All the while pressing (not stomping) on the rear brake pedal.

    Practice on a quiet road for a while , if you still can't get it then get someone more experienced to ride your bike and se what they say, maybe your brakes do need adjustments or looking at.

    Remember at slow speeds, especially maneuvering in car parks etc only use the rear brakes. If you grab the front then the front wheel will stop and you may/will fall.

    Brakes actually dont stop the bike/car they really only stop the wheels from rotating, hence skids. The idea is to apply smoothly and thus stop the bike.car, all depends on the braks and road surfaces, tyres etc as well.

    cheers :grin:
  15. Just a thought, but is your front brake lever set up correctly? It should be at the correct height and distance. if you were to draw a line along your forearm, the front lever should be positioned at the height of that line. If the lever is too high then you may have a tendancy to roll the throttle on as you reach for the lever. When it is too low people tend to squeeze with their thumbs rather than pull with their fingers. The correct distance (if adjustable) should be at the second secment of your fingers, just before your last knuckle. getting the lever into the correct positions is the first step. All the other advice here is spot on. The "setting up" is important, as too is the squeeze that follows. Another important point is to look up. No matter what - look up. Of course the front has a tendqancy to dive under heavy braking - no matter what look up. This helps with balance. Hope this info helps.

  16. Just for interests sake but can I ask why the breaking on a cruiser is different?
  17. I should rephrase & expand on that 50/50 braking ratio comment.
    A cruiser typically has more weight at the rear than a sports bike.
    Braking hard from 100kmh is certainly different to braking normally from 60km.
    For hard braking i would be using a 70/30 braking ratio, however for everyday riding stopping at lights n stuff i use a 50/50 ratio and find it the smoothest way to bring my bike to a stop, and at very low speeds i use 100% rear only.
  18. scooters are similar in that they have more weight over the rear so they can handle more rear pressure than say a sports bike. however i still believe it is the front that has the stopping power and should be used more than the back. plus its a good habbit to get into to use more front and less rear. but def get used to using both.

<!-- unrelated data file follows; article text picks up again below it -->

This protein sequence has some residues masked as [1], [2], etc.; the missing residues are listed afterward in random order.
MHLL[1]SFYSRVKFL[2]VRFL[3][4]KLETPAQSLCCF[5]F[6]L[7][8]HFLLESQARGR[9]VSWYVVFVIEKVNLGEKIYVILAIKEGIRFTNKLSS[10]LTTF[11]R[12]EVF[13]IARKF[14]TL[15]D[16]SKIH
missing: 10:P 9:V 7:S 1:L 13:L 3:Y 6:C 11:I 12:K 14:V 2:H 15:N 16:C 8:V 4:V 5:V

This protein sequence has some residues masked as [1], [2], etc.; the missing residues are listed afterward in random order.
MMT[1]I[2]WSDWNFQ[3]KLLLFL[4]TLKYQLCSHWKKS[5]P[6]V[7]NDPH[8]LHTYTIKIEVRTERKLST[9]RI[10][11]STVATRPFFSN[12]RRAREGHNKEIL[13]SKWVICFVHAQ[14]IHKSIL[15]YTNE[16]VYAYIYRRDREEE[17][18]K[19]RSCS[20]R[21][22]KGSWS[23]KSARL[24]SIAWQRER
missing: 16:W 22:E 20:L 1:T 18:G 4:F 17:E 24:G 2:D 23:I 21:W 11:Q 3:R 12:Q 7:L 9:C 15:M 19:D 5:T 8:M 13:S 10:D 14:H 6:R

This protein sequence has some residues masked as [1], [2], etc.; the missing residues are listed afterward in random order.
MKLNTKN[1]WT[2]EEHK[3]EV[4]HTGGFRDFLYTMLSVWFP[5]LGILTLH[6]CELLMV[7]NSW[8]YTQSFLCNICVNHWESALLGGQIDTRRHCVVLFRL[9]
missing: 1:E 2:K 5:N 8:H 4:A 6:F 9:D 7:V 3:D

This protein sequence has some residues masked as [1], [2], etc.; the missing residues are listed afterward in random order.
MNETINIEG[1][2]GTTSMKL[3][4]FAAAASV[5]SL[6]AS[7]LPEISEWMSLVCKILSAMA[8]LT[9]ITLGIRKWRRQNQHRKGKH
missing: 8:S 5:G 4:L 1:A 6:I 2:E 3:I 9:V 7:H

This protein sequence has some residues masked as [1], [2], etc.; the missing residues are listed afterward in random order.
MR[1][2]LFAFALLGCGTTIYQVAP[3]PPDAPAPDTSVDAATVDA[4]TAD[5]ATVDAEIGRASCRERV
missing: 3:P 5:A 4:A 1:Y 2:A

19. Slight diversion in topic but…

    It raises an interesting point about brake pressure and “smoothness”.

    When I was learning I had an old bike with drum brakes front and rear. As most people would be aware, drums are less effective but probably more forgiving for novices because it is harder to lock them up. By that I mean on mine I could pretty much just grab the front brake as hard as I wanted without it locking up, and I could still stop in the required distance.

    I believe this creates bad habits by teaching novices to grab at the brakes. When I made the move to a bike with front disk or even twin front disks I virtually had to re-train my braking technique, especially emergency braking.

    But anyway back to your initial post,
    Yeah I reckon its most likely just a matter of practice, practice, practice until you get the feel for your bike cause as my experience told me, every bike is different. The second possibility is that as has been said, the brake may need a little adjustment. Maybe take your bike into a shop and ask them if they could have a quick look at the brake and adjust if necessary.
  20. Hope I'm not confusing by adding more... there is wisdom in the above posts.
    Get an experienced (and objective, non cruiser-hating) rider to test your bike and see what they think of the brakes... don't go assuming something is wrong but don't take it for granted they're good.

    Check you tyre pressure- this is extremely important on bikes: about 34-36 psi is good, 40 is too high as the tyre won't 'squash' when you brake and transfer the weight forward... 30 is too low and the tyre will be too flaccid (great word, that) to give you good feel.

    Start braking gently ('setting up') to roll weight onto the front tyre and compress the forks slightly, then squ-ee-ze and feel the brakes do their work. This process is roughly similar to putting your shoulder against a heavy trolley when you push it, as opposed to just running up and slamming into it.

    Good luck, keep practising, and let us know how you go!